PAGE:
What Happens If An Estate Doesn’t Have Enough Money To Pay Debts And Beneficiaries?
When talking about estate planning, people usually assume that there will be an estate with enough assets to be shared among heirs and beneficiaries. But, what happens when someone dies and leaves behind more debts than assets? Imagine having to handle the loss of a loved one and the fact that they left more debts than they or you realized. Such a situation is certainly not one anyone would wish to be a part of. Unfortunately, such cases, where a testator leaves more debts than assets, are common. When an estate has insufficient funds to pay debts and beneficiaries, it is said to be “insolvent.”
How Debts Are Treated in California Probate
Usually, when an individual dies in California, their estate goes through the probate process. Two of the main components of the probate process are settling debts and paying beneficiaries. Generally, before any assets can be distributed among beneficiaries, debts must be paid off. Debts such as expenses of administration, funeral expenses, medical bills, family allowance, and wage claims must all be paid after the appraisal of the probate estate. As a general rule, high-priority debts like funeral expenses need to be paid off before lower priority debts like unpaid wages.
So, what happens when an estate doesn’t have sufficient assets to cover all debts? In the case of an insolvent estate, several steps can be taken. One step is to differentiate between separate and joint debts. Joint debts become the responsibility of the joint debtor, and separate debts remain in the decedent’s name. Generally, a decedent’s family, beneficiary, or executor is not responsible for any debts a testator leaves behind. However, there are few exceptions to this rule apart from when one is a joint debtor. For example, in California, spouses can remain responsible for their deceased spouse’s debts because of the state’s community property laws.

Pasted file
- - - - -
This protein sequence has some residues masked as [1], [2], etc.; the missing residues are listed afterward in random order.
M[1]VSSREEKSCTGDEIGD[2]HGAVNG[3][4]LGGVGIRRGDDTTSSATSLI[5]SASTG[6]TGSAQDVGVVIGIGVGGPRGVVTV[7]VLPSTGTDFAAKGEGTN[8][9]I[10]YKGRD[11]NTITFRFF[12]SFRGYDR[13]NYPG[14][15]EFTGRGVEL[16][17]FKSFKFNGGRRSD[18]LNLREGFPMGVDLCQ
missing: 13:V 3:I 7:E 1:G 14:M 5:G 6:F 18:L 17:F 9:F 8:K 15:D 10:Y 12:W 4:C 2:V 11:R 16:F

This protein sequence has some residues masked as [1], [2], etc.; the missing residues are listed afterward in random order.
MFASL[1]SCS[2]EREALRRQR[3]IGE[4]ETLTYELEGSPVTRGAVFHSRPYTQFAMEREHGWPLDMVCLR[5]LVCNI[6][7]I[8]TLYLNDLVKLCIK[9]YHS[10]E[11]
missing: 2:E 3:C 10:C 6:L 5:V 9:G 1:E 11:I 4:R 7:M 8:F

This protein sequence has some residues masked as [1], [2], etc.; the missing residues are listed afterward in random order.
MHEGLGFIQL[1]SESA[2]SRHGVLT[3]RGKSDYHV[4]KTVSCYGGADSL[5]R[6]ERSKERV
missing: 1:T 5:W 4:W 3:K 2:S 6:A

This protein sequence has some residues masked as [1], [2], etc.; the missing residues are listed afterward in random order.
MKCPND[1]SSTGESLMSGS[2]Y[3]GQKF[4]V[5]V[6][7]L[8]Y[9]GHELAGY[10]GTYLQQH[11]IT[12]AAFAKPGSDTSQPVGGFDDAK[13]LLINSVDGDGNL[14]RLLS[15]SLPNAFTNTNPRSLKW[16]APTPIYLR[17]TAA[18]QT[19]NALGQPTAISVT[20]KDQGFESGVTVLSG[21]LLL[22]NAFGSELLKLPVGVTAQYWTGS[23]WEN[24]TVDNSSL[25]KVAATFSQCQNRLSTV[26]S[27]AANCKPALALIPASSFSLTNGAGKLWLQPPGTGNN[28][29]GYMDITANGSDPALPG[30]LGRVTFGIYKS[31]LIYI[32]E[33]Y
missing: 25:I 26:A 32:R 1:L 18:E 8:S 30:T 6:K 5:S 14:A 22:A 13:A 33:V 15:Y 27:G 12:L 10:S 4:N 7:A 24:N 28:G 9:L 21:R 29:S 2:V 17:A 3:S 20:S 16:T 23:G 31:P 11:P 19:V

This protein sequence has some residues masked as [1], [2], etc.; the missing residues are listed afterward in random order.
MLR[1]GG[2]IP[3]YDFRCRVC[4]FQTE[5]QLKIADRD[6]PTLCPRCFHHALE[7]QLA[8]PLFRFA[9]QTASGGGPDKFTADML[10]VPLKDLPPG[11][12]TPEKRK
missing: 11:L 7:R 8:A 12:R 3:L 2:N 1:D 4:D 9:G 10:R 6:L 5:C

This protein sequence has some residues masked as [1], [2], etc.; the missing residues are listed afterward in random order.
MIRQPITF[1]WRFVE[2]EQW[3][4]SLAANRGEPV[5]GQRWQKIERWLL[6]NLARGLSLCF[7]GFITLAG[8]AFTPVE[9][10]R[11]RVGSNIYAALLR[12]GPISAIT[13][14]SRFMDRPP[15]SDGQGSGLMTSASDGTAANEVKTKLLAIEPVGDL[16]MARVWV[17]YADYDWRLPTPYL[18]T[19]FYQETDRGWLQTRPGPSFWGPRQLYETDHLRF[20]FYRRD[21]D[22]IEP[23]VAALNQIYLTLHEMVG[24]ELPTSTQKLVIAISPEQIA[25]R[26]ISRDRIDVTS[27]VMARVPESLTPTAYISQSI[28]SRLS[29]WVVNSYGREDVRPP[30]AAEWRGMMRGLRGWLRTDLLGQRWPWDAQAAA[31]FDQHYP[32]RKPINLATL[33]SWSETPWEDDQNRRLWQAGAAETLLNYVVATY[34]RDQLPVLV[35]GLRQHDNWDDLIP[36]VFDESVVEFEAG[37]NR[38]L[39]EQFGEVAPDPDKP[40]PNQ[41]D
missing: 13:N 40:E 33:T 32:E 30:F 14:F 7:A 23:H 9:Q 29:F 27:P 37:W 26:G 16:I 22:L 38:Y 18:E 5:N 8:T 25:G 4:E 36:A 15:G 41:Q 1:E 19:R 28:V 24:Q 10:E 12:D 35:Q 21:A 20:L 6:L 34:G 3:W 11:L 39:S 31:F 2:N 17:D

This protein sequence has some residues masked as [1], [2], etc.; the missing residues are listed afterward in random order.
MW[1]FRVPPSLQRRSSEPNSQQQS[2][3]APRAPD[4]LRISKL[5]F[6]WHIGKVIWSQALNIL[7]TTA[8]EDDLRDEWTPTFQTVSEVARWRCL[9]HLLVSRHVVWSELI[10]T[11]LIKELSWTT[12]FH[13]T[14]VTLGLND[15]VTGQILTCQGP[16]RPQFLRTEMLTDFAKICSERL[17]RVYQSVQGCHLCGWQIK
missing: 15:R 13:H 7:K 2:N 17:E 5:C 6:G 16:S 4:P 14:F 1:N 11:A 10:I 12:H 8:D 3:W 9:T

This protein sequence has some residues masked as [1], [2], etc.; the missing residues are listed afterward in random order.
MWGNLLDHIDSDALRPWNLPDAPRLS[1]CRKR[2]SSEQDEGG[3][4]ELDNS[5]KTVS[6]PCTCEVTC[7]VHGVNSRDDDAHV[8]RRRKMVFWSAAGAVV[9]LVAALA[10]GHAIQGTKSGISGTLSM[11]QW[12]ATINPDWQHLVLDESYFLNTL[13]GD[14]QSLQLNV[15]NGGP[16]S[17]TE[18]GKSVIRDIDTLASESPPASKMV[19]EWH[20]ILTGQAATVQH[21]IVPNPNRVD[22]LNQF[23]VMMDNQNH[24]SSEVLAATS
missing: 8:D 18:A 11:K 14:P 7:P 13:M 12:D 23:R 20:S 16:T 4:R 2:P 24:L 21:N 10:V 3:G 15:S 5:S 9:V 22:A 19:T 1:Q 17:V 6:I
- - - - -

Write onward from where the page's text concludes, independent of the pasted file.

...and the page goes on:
Beneficiaries May Be Held Liable For Assumed Debts
If, for instance, a beneficiary assumed responsibility for the late individual’s medical bills, they may be held responsible for medical debt. However, it is crucial for you to note that in such a case, the responsibility would be based on the fact that the beneficiary promised to take care of the debt and not on the fact that they are a beneficiary of an insolvent estate.
A Creditor Can Dispute the Transfer of Assets
There are situations where creditors can challenge asset transfers that happened before death to satisfy debts. Often, this occurs when a creditor has reason to believe some assets were transferred by the deceased just before their death in an attempt to defraud them (the creditor) and avoid paying off debt.
What Happens When an Estate Can’t Pay Beneficiaries?
As an estate’s executor, you should know that you are not personally responsible for paying beneficiaries. However, if beneficiaries believe that mismanagement of estate funds led to insufficient benefits, they can petition the court. In the case of insolvent estates, probate courts usually decide which beneficiaries receive what. Sometimes, courts choose to reduce the intended benefits by ordering abatements.
Contact Us for Help
If you have been appointed as an estate executor, you must work with a skilled probate attorney because the probate process can be complex. For help probating a California estate, contact a California probate lawyer at the office of the Probate Guy today.